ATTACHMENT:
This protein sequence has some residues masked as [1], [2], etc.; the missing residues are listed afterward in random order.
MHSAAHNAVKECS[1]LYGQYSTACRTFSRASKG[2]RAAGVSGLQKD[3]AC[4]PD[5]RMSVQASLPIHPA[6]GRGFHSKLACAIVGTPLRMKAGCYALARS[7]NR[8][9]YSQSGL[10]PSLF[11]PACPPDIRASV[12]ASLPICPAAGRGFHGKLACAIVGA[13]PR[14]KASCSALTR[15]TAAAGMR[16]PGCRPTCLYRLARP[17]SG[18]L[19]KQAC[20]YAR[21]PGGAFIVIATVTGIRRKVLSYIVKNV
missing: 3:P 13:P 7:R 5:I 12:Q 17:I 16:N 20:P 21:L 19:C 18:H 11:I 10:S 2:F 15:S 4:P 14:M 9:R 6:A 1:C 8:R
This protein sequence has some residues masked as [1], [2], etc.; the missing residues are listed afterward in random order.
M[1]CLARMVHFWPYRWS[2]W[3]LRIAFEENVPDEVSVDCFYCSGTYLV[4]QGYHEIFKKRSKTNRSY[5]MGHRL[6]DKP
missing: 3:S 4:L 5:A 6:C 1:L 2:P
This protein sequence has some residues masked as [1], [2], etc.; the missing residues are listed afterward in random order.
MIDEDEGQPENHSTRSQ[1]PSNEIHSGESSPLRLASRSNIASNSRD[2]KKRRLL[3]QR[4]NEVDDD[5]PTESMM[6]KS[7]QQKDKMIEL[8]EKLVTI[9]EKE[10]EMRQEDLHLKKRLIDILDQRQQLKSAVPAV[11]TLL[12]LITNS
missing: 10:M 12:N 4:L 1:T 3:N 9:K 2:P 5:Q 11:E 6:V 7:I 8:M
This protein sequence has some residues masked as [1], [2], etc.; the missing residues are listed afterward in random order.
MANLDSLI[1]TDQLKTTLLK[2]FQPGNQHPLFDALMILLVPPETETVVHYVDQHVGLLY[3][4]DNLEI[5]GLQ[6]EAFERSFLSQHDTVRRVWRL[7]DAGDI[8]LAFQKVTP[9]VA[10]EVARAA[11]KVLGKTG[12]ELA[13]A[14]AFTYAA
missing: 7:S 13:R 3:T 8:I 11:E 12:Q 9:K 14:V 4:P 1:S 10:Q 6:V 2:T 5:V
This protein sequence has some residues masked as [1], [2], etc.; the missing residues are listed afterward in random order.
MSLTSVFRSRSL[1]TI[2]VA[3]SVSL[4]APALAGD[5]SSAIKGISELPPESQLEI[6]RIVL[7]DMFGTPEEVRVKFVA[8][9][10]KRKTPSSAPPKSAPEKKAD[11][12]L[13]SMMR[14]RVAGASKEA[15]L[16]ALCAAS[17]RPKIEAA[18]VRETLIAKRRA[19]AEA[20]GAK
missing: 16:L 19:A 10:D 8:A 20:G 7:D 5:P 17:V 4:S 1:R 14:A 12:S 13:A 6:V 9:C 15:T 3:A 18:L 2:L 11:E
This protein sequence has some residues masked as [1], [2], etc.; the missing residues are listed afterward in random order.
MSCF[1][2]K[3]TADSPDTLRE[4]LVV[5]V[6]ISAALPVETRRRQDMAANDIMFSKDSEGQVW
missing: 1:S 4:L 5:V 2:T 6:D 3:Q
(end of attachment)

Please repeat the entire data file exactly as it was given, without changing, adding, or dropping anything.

This protein sequence has some residues masked as [1], [2], etc.; the missing residues are listed afterward in random order.
MHSAAHNAVKECS[1]LYGQYSTACRTFSRASKG[2]RAAGVSGLQKD[3]AC[4]PD[5]RMSVQASLPIHPA[6]GRGFHSKLACAIVGTPLRMKAGCYALARS[7]NR[8][9]YSQSGL[10]PSLF[11]PACPPDIRASV[12]ASLPICPAAGRGFHGKLACAIVGA[13]PR[14]KASCSALTR[15]TAAAGMR[16]PGCRPTCLYRLARP[17]SG[18]L[19]KQAC[20]YAR[21]PGGAFIVIATVTGIRRKVLSYIVKNV
missing: 3:P 13:P 7:R 5:I 12:Q 17:I 16:N 20:P 21:L 19:C 18:H 11:I 10:S 2:F 15:S 4:P 14:M 9:R 6:A 1:C 8:R
This protein sequence has some residues masked as [1], [2], etc.; the missing residues are listed afterward in random order.
M[1]CLARMVHFWPYRWS[2]W[3]LRIAFEENVPDEVSVDCFYCSGTYLV[4]QGYHEIFKKRSKTNRSY[5]MGHRL[6]DKP
missing: 3:S 4:L 5:A 6:C 1:L 2:P
This protein sequence has some residues masked as [1], [2], etc.; the missing residues are listed afterward in random order.
MIDEDEGQPENHSTRSQ[1]PSNEIHSGESSPLRLASRSNIASNSRD[2]KKRRLL[3]QR[4]NEVDDD[5]PTESMM[6]KS[7]QQKDKMIEL[8]EKLVTI[9]EKE[10]EMRQEDLHLKKRLIDILDQRQQLKSAVPAV[11]TLL[12]LITNS
missing: 10:M 12:N 4:L 1:T 3:N 9:K 2:P 5:Q 11:E 6:V 7:I 8:M
This protein sequence has some residues masked as [1], [2], etc.; the missing residues are listed afterward in random order.
MANLDSLI[1]TDQLKTTLLK[2]FQPGNQHPLFDALMILLVPPETETVVHYVDQHVGLLY[3][4]DNLEI[5]GLQ[6]EAFERSFLSQHDTVRRVWRL[7]DAGDI[8]LAFQKVTP[9]VA[10]EVARAA[11]KVLGKTG[12]ELA[13]A[14]AFTYAA
missing: 7:S 13:R 3:T 8:I 11:E 12:Q 9:K 14:V 4:P 1:S 10:Q 6:V 2:T 5:V
This protein sequence has some residues masked as [1], [2], etc.; the missing residues are listed afterward in random order.
MSLTSVFRSRSL[1]TI[2]VA[3]SVSL[4]APALAGD[5]SSAIKGISELPPESQLEI[6]RIVL[7]DMFGTPEEVRVKFVA[8][9][10]KRKTPSSAPPKSAPEKKAD[11][12]L[13]SMMR[14]RVAGASKEA[15]L[16]ALCAAS[17]RPKIEAA[18]VRETLIAKRRA[19]AEA[20]GAK
missing: 16:L 19:A 10:D 8:A 20:G 7:D 5:P 17:V 4:S 1:R 14:A 12:S 13:A 6:V 9:C 15:T 3:A 18:L 2:L 11:E
This protein sequence has some residues masked as [1], [2], etc.; the missing residues are listed afterward in random order.
MSCF[1][2]K[3]TADSPDTLRE[4]LVV[5]V[6]ISAALPVETRRRQDMAANDIMFSKDSEGQVW
missing: 1:S 4:L 5:V 2:T 6:D 3:Q